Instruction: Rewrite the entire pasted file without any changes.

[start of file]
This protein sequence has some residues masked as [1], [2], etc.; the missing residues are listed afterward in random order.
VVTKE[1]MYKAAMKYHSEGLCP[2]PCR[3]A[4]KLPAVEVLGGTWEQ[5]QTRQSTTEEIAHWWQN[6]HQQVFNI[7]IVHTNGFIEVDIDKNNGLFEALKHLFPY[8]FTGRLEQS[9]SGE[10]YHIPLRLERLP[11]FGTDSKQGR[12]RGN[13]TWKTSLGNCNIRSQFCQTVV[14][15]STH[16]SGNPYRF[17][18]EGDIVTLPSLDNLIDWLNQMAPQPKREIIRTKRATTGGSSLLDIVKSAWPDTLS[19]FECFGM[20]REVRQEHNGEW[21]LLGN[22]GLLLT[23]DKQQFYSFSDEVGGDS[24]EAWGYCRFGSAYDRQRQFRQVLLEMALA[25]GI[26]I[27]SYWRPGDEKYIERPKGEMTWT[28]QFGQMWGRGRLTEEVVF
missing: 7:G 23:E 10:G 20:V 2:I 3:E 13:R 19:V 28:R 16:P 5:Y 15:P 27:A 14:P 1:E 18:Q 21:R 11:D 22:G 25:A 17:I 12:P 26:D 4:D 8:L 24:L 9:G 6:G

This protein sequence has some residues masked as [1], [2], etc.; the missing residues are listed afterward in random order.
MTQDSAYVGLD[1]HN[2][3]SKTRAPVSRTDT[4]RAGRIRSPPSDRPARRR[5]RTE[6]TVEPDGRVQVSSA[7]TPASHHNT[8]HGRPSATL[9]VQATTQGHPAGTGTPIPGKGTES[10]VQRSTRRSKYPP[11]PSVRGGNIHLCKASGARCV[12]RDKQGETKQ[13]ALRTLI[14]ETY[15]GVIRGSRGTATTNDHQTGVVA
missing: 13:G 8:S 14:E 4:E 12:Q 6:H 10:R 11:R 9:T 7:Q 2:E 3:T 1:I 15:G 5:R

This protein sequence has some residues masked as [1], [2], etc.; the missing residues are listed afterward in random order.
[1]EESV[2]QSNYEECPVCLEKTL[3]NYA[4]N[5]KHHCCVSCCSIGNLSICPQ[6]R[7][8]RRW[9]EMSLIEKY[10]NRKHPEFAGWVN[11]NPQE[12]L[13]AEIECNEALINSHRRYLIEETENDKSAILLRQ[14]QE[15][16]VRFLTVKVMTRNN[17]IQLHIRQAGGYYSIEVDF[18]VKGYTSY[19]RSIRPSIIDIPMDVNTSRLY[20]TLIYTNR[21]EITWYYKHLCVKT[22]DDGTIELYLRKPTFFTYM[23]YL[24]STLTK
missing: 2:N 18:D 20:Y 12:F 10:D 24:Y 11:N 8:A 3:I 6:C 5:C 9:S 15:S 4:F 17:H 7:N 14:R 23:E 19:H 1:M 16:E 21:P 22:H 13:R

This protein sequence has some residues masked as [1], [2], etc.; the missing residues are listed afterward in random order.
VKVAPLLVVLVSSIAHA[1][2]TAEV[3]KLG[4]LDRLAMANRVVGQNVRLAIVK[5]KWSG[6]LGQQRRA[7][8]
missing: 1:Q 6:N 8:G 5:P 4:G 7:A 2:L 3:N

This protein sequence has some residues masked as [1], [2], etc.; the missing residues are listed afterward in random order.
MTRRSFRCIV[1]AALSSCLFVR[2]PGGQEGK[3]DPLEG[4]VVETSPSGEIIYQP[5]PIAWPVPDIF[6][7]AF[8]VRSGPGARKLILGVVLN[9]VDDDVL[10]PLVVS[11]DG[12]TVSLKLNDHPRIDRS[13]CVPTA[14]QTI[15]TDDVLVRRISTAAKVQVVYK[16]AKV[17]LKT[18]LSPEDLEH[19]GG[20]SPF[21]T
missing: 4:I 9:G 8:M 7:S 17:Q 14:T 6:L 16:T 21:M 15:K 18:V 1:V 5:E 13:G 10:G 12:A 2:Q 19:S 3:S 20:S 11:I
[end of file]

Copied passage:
This protein sequence has some residues masked as [1], [2], etc.; the missing residues are listed afterward in random order.
VVTKE[1]MYKAAMKYHSEGLCP[2]PCR[3]A[4]KLPAVEVLGGTWEQ[5]QTRQSTTEEIAHWWQN[6]HQQVFNI[7]IVHTNGFIEVDIDKNNGLFEALKHLFPY[8]FTGRLEQS[9]SGE[10]YHIPLRLERLP[11]FGTDSKQGR[12]RGN[13]TWKTSLGNCNIRSQFCQTVV[14][15]STH[16]SGNPYRF[17][18]EGDIVTLPSLDNLIDWLNQMAPQPKREIIRTKRATTGGSSLLDIVKSAWPDTLS[19]FECFGM[20]REVRQEHNGEW[21]LLGN[22]GLLLT[23]DKQQFYSFSDEVGGDS[24]EAWGYCRFGSAYDRQRQFRQVLLEMALA[25]GI[26]I[27]SYWRPGDEKYIERPKGEMTWT[28]QFGQMWGRGRLTEEVVF
missing: 7:G 23:E 10:G 20:V 2:I 3:E 13:R 19:V 28:R 16:P 5:Y 15:P 27:A 14:P 1:E 18:Q 21:R 11:D 22:G 25:A 17:I 12:P 26:D 4:D 8:L 24:L 9:G 6:G

This protein sequence has some residues masked as [1], [2], etc.; the missing residues are listed afterward in random order.
MTQDSAYVGLD[1]HN[2][3]SKTRAPVSRTDT[4]RAGRIRSPPSDRPARRR[5]RTE[6]TVEPDGRVQVSSA[7]TPASHHNT[8]HGRPSATL[9]VQATTQGHPAGTGTPIPGKGTES[10]VQRSTRRSKYPP[11]PSVRGGNIHLCKASGARCV[12]RDKQGETKQ[13]ALRTLI[14]ETY[15]GVIRGSRGTATTNDHQTGVVA
missing: 13:G 8:S 14:E 4:E 12:Q 6:H 10:R 11:R 9:T 7:Q 2:E 3:T 1:I 15:G 5:R

This protein sequence has some residues masked as [1], [2], etc.; the missing residues are listed afterward in random order.
[1]EESV[2]QSNYEECPVCLEKTL[3]NYA[4]N[5]KHHCCVSCCSIGNLSICPQ[6]R[7][8]RRW[9]EMSLIEKY[10]NRKHPEFAGWVN[11]NPQE[12]L[13]AEIECNEALINSHRRYLIEETENDKSAILLRQ[14]QE[15][16]VRFLTVKVMTRNN[17]IQLHIRQAGGYYSIEVDF[18]VKGYTSY[19]RSIRPSIIDIPMDVNTSRLY[20]TLIYTNR[21]EITWYYKHLCVKT[22]DDGTIELYLRKPTFFTYM[23]YL[24]STLTK
missing: 2:N 18:D 20:Y 12:F 10:D 24:Y 11:N 8:A 3:I 6:C 5:C 9:S 15:S 4:F 17:H 7:N 14:R 23:E 19:H 1:M 16:E 21:P 22:H 13:R

This protein sequence has some residues masked as [1], [2], etc.; the missing residues are listed afterward in random order.
VKVAPLLVVLVSSIAHA[1][2]TAEV[3]KLG[4]LDRLAMANRVVGQNVRLAIVK[5]KWSG[6]LGQQRRA[7][8]
missing: 1:Q 6:N 8:G 5:P 4:G 7:A 2:L 3:N

This protein sequence has some residues masked as [1], [2], etc.; the missing residues are listed afterward in random order.
MTRRSFRCIV[1]AALSSCLFVR[2]PGGQEGK[3]DPLEG[4]VVETSPSGEIIYQP[5]PIAWPVPDIF[6][7]AF[8]VRSGPGARKLILGVVLN[9]VDDDVL[10]PLVVS[11]DG[12]TVSLKLNDHPRIDRS[13]CVPTA[14]QTI[15]TDDVLVRRISTAAKVQVVYK[16]AKV[17]LKT[18]LSPEDLEH[19]GG[20]SPF[21]T
missing: 4:I 9:G 8:M 7:S 17:Q 14:T 6:L 16:T 21:M 15:K 18:V 1:V 5:E 13:G 10:G 12:A 2:Q 19:S 3:S 20:S 11:I